As I’ve said before, the modernistic approach—and even here, some of Janson’s art—cannot but have inspired the mood of Batman Begins. The origin story—falling down a well, being attacked by bats, his parents being gunned down in the alley—is practically the same in the film. One vital difference I don’t think I brought up before is that in every comic I’ve ever seen showing the Waynes’ death, Thomas Wayne always fights back. In my opinion he’s much more admirable (and the pathos that much more sincere) when in the film he and his wife attempt to placate their assailants—paying for their lives with such compassion. Miller’s Batman, especially in this story, is rather brutal in his methods. In a way, the Batman Begins/TDK Batman had his moments—the torture of Sal Maroni in a back alley—but I guess it’s just down to Miller’s vision of Batman. He does warn a collaborator bent on revenge, “Pull that trigger, and I’ll be back for you.”
Miller loves satire, and over half the narrative is taken up (and sometimes bogged down, in my opinion) by ongoing news reports showing the public’s reaction to Batman, including interviews with Gordon, Harvey Dent’s surgeon and psychologist, etc. The shrink puts it all down to “Batman’s psychotic sublimative/psychoerotic behaviour pattern is like a net. Weak-egoed neurotics, like Harvey, are drawn into corresponding intersticing patterns.” Harvey’s been in “Arkham Home for the Emotionally Troubled” where the Joker’s been in a catatonic state since Batman—“darling”—retired. Miller/Janson’s vision of the Joker is . . . unique. He looks a bit like a beefed up David Bowie or the Emcee from Cabaret. I’m most amused when he uses special lipstick to kill an entire television audience (um, not the killing part, just the method, oy). Captain John in Torchwood operated in a similar manner, and I can’t help thinking the TDK Joker would approve. There’s a very brief insight into his state of mind in the carnival, where he’s just murdered tons of kids by giving them poisoned cotton candy/candy floss, “They could put me in a helicopter and fly me up into the air and line the bodies head to toe on the ground in delightful geometric patterns like an endless June Taylor dancers routine—and it would never be enough. No, I don’t keep count. But you do. And I love you for it.” Apparently, after 30 years of cat-and-mouse (though we’ve had almost 70) Batman has decided enough is enough and he’s going to stop the Joker for good. Which he does. To me, if he’s going to abandon his principles, he should have done it way back when the Joker first appeared. It would be a bit silly to compare them to the Black and White Guardian, but it is archetypically satisfying to think of them as, well, as the Joker says in the movie, an unstoppable force meeting an immovable object.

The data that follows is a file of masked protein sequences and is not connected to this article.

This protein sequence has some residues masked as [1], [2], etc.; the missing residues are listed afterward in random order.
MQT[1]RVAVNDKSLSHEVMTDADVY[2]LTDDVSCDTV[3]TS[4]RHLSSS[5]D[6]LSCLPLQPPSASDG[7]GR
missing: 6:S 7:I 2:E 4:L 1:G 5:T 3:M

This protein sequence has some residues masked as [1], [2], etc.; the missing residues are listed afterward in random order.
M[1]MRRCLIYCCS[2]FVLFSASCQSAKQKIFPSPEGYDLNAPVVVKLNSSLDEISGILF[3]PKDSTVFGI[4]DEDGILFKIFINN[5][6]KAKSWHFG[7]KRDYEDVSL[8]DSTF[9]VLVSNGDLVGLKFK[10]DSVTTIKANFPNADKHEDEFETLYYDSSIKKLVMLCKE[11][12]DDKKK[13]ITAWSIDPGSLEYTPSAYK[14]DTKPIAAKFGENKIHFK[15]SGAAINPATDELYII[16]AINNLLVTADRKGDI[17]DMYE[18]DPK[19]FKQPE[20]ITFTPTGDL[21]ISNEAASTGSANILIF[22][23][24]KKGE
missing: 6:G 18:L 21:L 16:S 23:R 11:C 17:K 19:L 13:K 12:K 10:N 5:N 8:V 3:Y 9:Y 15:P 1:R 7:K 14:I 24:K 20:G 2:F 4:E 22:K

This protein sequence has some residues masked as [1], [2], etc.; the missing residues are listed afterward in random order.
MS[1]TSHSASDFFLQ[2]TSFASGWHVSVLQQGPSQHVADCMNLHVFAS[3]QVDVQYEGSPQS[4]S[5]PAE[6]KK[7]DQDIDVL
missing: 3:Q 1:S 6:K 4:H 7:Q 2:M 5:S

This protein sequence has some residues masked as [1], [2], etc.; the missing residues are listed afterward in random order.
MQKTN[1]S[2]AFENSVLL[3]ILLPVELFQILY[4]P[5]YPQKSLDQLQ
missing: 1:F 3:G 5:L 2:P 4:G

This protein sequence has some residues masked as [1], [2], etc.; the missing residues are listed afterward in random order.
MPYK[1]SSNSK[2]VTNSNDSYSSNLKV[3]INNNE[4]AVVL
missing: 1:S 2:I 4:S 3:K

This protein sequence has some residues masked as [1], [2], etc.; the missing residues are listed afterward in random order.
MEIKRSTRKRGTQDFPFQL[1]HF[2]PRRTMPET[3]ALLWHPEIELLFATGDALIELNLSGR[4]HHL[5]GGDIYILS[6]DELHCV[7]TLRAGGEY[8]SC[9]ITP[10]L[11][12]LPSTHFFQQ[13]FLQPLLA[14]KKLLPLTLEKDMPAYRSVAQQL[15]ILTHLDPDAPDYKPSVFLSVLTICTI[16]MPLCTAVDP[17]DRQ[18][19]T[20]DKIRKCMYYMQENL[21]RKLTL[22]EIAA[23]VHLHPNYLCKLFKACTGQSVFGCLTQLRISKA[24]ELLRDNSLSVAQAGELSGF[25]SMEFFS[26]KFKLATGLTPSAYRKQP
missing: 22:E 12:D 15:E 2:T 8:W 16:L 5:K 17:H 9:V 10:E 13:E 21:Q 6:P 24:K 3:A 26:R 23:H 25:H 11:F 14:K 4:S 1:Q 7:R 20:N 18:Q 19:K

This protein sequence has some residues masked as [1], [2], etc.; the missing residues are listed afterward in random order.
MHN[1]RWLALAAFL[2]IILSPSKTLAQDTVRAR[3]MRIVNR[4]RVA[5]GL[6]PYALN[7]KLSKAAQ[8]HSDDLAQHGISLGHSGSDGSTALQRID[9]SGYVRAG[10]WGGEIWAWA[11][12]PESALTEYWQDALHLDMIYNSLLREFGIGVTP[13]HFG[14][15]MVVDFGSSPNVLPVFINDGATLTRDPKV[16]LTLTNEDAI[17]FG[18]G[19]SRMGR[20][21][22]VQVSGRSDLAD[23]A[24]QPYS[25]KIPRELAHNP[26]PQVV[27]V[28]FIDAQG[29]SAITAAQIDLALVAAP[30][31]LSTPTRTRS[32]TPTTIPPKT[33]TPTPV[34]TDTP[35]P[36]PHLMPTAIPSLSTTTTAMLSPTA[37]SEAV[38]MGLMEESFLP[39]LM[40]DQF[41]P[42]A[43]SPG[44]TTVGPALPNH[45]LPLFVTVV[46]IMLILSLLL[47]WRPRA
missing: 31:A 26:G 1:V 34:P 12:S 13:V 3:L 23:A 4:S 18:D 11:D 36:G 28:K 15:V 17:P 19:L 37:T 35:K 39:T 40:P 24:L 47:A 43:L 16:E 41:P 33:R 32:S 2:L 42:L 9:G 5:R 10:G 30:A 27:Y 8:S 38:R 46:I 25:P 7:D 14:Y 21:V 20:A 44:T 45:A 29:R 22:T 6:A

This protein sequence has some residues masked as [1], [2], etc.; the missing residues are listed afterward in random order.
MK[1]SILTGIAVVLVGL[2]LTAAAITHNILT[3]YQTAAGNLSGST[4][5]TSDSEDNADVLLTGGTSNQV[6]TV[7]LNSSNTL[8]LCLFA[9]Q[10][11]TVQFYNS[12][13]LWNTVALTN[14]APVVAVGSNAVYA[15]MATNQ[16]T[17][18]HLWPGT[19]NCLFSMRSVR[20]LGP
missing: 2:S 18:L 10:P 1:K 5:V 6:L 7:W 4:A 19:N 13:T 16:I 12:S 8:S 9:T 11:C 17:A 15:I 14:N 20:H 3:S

I like Carrie Kelly. She’s easily the most likeable character in the comic. I don’t even mind the notion of Robin being a girl. But if I’m supposed to believe she’s 13 and can be the superhero she is (plus with the emotional maturity) then I’m Santa Claus. I finally figure out where the “Batboys” from the sequel—and their ludicrous dialect—came from as Carrie infiltrates the Mutants’ hideout. She’s also the Scarlet Pimpernel, apparently. Well, a chip off the old block. She brings a sorely needed humor to the proceedings. And her relationship with Batman is soo sweet. Her character design is very cool.
So, my overall reaction was positive one, but I think in both this volume and The Dark Knight Strikes Again, Miller let his tendency toward wordiness run away with him while in Year One he revealed the perfect balance between his narrative-driven story and letting the artist get a word—or drawing—in edgewise.